Deli76
04-15-2014, 09:57 AM
I don't believe in ADD/ADHD. Kids are naturally active and the youngest naturally have an attention span of 5 min or less because their brains are taking in so much and learning at a very fast pace. It makes no sense to sedate a child. I remember my mother had the doc put my little brother on rittilin (sp?) and he changed. It was the weirdest thing. As soon as we started our summer visit with my dad...he poured them all down the toilet. His customers ( physicians and psychologists) told him that stuff was bad news and it literally changed the composition of the brain. They were telling how addictive it was and how kids were becoming more psychotic and needed more meds to counter act the rittilin. And this was in the early 90's. And it just makes me so mad and sad to see these poor children on more and more meds because they think an active healthy child is "abnormal". I agree, there are some that are just a lot more active, but it just does not justify medicating and sedating children. But that is just my opinion.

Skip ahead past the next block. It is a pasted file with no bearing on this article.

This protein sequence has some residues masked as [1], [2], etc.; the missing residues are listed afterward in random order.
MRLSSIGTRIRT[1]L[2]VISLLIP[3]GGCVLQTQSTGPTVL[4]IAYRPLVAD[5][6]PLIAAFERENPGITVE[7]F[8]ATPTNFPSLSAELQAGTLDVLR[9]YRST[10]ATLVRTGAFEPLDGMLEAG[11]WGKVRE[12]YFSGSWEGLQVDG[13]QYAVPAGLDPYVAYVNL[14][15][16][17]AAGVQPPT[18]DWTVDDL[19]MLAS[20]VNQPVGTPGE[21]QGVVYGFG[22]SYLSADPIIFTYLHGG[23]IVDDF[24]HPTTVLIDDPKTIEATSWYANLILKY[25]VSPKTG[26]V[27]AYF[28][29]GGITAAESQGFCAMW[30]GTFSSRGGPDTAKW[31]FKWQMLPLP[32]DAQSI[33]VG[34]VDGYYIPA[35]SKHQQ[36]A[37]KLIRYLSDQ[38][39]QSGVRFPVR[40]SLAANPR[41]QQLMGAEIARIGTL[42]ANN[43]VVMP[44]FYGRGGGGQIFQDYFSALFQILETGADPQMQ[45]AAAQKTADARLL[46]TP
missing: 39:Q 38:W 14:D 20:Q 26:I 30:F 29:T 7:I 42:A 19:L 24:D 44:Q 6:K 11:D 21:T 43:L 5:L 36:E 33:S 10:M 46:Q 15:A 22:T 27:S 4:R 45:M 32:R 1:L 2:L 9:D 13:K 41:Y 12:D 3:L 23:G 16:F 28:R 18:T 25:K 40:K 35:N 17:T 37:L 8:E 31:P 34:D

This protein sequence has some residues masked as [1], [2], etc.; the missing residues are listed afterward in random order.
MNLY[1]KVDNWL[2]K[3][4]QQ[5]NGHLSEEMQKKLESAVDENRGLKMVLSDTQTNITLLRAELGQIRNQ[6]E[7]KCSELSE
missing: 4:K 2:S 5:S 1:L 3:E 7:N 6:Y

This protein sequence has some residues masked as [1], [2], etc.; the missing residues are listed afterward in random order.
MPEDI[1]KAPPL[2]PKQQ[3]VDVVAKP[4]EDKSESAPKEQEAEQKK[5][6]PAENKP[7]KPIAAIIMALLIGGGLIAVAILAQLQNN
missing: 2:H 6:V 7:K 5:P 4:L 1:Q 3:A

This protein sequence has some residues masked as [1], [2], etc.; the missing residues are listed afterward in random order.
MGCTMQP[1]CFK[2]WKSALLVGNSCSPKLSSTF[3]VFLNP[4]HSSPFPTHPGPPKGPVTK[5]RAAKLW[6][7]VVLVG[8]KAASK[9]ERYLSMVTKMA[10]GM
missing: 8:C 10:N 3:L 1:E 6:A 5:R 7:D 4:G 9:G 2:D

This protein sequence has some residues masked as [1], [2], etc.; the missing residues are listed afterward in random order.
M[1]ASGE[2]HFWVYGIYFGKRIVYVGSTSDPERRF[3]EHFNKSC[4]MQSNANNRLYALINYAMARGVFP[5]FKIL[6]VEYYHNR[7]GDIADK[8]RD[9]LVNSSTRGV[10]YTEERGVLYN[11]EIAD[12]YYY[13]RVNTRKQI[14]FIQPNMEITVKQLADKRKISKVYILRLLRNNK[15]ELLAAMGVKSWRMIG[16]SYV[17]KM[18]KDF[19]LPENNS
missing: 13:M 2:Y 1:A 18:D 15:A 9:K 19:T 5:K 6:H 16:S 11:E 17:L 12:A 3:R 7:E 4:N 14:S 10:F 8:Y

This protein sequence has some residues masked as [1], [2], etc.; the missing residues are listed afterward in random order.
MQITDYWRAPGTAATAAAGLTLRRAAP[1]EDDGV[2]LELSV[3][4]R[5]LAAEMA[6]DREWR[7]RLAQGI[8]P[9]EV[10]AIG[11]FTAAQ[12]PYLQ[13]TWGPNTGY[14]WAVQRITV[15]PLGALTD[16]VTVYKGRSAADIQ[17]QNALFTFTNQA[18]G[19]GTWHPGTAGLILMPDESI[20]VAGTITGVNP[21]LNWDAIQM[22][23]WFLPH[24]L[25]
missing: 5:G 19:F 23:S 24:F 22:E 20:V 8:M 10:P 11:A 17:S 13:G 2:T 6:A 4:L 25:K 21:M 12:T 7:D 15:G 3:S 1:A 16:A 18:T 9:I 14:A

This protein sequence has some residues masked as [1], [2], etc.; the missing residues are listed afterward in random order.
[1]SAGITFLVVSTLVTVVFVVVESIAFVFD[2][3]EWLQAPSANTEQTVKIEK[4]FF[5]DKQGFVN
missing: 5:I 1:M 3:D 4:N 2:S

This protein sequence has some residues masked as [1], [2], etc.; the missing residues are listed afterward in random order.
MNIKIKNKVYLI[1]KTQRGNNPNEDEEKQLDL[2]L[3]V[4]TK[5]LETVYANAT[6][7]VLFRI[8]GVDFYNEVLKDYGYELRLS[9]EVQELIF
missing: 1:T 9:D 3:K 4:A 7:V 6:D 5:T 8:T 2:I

MrsLOLcat
04-15-2014, 11:01 AM